Following the social surveys, we conducted a series of in-water surveys with Inwater Research Group to identify areas of significant overlap between vessel traffic and sea turtle habitat use throughout the inlet and nearby waterways which may benefit from conservation actions. Check out the publication in Marine Policy – https://www.sciencedirect.com/science/article/abs/pii/S0308597X21000828

Funding sources for this project include:

Publications in this project and related literature:

Integrative assessment of a loggerhead foraging aggregation in Crystal River, Florida

A student with a Kemps ridley sea turtle

For the past several years, the Florida State Marine Turtle Research, Ecology, and Conservation Group has been conducting regular in-water sea turtle surveys in the St. Martins Marsh Aquatic Preserve and the Chassahowitzka National Wildlife Refuge offshore between the Crystal and Homosassa Rivers. We regularly capture loggerhead, green, and Kemp’s ridley sea turtles for health and morphometric assessments, biopsies for genetic and stable isotope analysis, and tagging to understand population dynamics. This extensive monitoring allows us to describe habitat use patterns across the three species and between seasons, including changes in those patterns due to human activities such as the recreational scallop fishery (Wildermann et al. 2018).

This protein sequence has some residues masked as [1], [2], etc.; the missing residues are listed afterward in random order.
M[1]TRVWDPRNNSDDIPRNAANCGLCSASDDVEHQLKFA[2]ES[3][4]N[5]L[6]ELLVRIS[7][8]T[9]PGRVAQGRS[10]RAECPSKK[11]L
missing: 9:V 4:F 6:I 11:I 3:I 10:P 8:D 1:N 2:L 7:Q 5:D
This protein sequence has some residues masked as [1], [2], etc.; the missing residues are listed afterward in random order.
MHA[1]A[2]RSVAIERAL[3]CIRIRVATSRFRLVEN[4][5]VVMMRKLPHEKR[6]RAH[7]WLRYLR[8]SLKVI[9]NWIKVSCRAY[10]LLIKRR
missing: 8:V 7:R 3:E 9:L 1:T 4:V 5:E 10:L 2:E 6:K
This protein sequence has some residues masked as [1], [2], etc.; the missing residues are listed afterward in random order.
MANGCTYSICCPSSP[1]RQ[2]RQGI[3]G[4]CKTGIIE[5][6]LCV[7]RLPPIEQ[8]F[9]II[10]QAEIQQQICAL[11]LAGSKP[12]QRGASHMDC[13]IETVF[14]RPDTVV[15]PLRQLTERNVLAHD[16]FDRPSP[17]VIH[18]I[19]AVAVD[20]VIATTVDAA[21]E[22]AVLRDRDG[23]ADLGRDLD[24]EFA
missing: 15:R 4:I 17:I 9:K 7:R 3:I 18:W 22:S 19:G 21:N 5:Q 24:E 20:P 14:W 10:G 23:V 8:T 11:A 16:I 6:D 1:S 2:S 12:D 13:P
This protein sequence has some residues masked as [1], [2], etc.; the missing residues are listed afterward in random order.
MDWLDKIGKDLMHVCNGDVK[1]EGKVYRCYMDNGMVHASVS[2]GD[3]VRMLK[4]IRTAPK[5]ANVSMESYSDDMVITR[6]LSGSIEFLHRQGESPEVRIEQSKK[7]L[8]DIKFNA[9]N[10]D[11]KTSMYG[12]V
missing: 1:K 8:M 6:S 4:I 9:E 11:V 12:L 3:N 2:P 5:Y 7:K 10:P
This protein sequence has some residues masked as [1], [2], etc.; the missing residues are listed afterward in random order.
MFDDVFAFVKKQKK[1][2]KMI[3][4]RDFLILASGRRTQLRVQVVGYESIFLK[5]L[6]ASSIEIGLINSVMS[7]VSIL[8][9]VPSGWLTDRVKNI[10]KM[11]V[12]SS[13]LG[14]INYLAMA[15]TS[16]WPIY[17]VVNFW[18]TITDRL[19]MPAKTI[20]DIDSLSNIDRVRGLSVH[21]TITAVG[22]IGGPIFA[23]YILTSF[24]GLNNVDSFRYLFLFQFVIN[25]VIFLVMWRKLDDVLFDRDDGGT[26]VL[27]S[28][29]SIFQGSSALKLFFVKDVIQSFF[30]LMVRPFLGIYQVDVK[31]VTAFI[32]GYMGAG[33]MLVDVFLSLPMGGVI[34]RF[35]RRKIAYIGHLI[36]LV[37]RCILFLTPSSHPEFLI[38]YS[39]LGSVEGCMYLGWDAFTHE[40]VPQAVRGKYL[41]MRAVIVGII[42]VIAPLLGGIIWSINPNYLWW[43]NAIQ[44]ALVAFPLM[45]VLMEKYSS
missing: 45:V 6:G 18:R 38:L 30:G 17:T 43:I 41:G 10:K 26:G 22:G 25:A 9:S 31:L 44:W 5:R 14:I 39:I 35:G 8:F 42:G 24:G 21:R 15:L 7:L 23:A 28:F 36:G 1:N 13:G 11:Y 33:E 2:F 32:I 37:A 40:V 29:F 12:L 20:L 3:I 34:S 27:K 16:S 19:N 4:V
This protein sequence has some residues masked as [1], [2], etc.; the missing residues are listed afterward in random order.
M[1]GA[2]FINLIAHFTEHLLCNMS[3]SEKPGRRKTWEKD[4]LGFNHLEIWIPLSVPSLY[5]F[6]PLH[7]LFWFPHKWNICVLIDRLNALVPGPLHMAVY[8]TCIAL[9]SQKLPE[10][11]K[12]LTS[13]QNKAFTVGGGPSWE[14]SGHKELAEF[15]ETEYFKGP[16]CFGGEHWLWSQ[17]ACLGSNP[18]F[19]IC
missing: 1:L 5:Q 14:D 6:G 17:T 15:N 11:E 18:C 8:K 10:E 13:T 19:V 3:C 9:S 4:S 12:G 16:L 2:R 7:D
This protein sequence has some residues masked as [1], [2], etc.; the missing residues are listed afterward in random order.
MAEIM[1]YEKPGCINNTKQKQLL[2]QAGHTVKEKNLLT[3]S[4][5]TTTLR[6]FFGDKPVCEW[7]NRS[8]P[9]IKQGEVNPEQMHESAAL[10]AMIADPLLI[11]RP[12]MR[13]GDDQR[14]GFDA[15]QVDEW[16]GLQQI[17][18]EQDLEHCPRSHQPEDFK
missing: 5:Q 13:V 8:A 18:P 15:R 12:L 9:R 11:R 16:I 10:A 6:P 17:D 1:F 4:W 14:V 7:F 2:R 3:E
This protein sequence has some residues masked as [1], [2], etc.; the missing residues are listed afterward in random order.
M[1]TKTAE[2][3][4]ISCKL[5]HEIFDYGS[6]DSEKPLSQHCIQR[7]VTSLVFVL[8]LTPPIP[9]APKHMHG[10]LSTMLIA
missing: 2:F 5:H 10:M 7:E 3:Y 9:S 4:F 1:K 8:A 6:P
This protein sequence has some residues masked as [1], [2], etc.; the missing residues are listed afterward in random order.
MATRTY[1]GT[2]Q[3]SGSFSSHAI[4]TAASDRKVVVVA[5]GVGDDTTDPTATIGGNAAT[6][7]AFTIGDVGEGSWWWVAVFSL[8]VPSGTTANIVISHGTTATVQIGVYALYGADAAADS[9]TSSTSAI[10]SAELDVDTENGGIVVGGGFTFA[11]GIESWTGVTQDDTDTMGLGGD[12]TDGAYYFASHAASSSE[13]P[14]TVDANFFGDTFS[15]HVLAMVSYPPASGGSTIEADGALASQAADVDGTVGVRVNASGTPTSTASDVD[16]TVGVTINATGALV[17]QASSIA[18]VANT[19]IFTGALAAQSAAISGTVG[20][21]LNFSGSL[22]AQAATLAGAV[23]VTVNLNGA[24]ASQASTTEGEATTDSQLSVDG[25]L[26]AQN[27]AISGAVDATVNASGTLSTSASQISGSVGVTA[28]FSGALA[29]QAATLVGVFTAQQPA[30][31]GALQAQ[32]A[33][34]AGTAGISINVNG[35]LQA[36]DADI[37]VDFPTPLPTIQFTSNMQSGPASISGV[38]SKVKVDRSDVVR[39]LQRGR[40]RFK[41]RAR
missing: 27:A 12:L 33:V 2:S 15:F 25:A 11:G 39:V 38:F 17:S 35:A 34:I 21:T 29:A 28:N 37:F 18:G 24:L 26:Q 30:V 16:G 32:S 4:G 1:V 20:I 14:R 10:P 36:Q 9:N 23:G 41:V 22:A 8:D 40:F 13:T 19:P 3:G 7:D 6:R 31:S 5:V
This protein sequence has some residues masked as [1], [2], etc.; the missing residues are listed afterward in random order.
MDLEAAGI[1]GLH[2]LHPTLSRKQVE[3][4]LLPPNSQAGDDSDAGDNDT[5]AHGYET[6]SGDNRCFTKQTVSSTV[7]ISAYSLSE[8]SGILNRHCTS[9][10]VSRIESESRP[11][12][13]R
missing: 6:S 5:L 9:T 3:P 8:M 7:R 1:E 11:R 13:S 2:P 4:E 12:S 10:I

A new twist for the 2021 season will be the deployment of turtle-mounted cameras (see above)! These cameras will record behavioral and dive data to help us better understand foraging and disturbance-evasion activities for loggerhead sea turtles. I’m sure we are also in for a few surprises!

We will be continuing our sampling for another year, so if you see us out on the water, say “Hello!” and keep an eye out for turtles!

Funding sources for this project include:

Publications in this project and related literature:

Collaborations and Project Assistance

In addition to my own research, as a member of the FSU Marine Turtle Research, Ecology, and Conservation Group, I have the pleasure of assisting my lab-mates and other researchers in their projects. These projects have included …

  • Validation of the use of stereo-video imaging for in-water sea turtle morphometric data collection in collaboration with the University of West Florida
  • Evaluation of hatchery management actions on hatchling productivity in San Pancho, Mexico with the Science Exchange Internship Program and Grupo Ecologico de la Costa Verde
  • A global survey of microplastic pollution at sea turtle nesting beaches in collaboration with the University of Exeter
  • In-water trawl surveys on the R/V Georgia Bulldog with the South Carolina Department of Natural Resources to conduct population surveys and morphometrics/health assessments
  • Night surveys on St. George Island, Florida to collect epibiont samples and conduct morphometrics/health assessments